Artist Cine Club: Selected by videoclub

Selected promised to ‘bring together some of the best emerging film and video artists from the UK’. Let us be the judge of that… 

Last night we went along to Selected II, hosted by the Artist Cine Club at FACT. We had an expectant curiosity and a sense that these films, nominated by artists shortlisted for the Jarman Award 2011, would be of a standard befitting such attention. Put together by Videoclub and Film London Artists’ Moving Image Network, who had secured Markus Soukup, Andy Lacey and Anonymous Bosch to form a panel discussion following the screenings, the evening promised much.

So often overlooked, the short form can be every bit as coherent, challenging, life affirming and amusing as its feature-length relative. Over the past few months we’ve been exposed to a great many short films that reflect the best of their type. Max Hattler’s abstract piece, Shift, and The Eagleman Stag by Michael Please spring instantly to mind as high water marks. By the same token, a director given an hour and a half or more to play with, can easily produce something indulgent, lazy, unintentionally hilarious, or just plain bad as it gets. We’ve all seen them, clogging up our multiplexes in the summer months.

Working with budgetary and time restrictions, the short film maker has to be much more creative and experimental, factors which often lead to the creation of intelligent and thought-provoking pieces of art. But as the screenings played out in front of us, beginning with Daniel Swan’s Ascent, it dawned on us that tonight perhaps, we wouldn’t be witness to anything of the sort. Of the 10 films shown, a couple of them – handclap/punchhole by Charlotte Prodger and Alexis Milne’s Jobseekers – bravely scratched at the surface (if ultimately failing) of offering up some respite. While at one minute 28 seconds, Benedict Drew’s Sludge Manifesto, which played with ideas of materialism within digital technology – though interesting – was over almost as it began.

So, what of the rest? Utilising techniques and imagery (juxtaposition, slow takes, spliced pornographic images, and overlaying amongst them) you could find in any under-par degree show up and down the country, most of the other films felt like token offerings rather than labours of love conceived to question, or push boundaries. The worst offender on the night, and it is truly bad, was A Kind of Correspondence by Una Knox. With the notional intent of discussing “… duality and uniqueness through the reference of popular music icons”, we can’t stress the feat of endurance we showed in not vacating our seat.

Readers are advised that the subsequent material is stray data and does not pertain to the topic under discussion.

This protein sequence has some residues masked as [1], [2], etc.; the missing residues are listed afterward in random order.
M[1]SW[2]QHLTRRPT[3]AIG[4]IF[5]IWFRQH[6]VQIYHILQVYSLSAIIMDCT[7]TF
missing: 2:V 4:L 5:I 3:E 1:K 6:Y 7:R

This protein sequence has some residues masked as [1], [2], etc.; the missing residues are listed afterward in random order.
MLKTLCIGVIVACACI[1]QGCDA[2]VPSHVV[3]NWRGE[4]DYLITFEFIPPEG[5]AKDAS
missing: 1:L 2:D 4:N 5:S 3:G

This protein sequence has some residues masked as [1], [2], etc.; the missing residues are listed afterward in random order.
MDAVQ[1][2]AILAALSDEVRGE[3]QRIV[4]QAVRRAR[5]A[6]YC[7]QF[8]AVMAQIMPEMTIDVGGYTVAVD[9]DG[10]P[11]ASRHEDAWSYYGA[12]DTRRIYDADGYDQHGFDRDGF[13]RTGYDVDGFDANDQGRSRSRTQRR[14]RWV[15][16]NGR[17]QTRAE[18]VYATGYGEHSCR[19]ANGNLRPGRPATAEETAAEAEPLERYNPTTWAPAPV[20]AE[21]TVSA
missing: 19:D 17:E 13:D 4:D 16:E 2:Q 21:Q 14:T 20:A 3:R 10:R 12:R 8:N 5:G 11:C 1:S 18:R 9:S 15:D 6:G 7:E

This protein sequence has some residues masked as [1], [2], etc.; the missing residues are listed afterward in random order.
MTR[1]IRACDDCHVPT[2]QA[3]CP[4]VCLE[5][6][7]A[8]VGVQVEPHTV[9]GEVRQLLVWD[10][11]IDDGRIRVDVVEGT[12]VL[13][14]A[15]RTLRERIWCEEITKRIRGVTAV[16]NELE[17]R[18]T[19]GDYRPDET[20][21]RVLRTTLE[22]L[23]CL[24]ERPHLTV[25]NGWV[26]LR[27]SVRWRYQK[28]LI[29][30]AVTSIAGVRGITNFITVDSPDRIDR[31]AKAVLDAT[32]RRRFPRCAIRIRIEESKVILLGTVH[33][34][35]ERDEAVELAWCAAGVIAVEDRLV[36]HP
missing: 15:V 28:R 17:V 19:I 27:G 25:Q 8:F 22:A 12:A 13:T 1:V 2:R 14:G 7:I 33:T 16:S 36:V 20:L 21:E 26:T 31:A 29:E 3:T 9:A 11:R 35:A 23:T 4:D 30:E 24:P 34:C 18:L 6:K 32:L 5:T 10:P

Said icons were John Lennon and George Harrison, Knox employing twin brothers (who, it must be said betrayed no understanding of, or interest in their subjects) to debate the relative merits and differences of the pair. The brothers, strolling through a gallery, assess the outputs of the two former Beatles. The result is so agonisingly, poorly executed, it defies belief. Then, the torture almost over (it was one of the longer films, running at 10 minutes), they share a joke  and agree that they like the Stones better anyway. In the context of discussing duality and uniqueness, this should have been a nice touch, a bit of humour to end on. Instead it came across, somehow, as terribly smug.

Remember, these films had all been subject to a selection process, it wasn’t an open submission. So with 70% of those chosen disappointing (and we’re being generous here), you have to wonder what the films which didn’t make the cut were like. We opted not to stay for the panel discussion following the screenings, lest our outrage at the brass necked artists and hosts get the better of us. A colleague summed it up when they said they’d felt short changed by Selected. It had been a free screening.

Posted on 07/06/2012 by thedoublenegative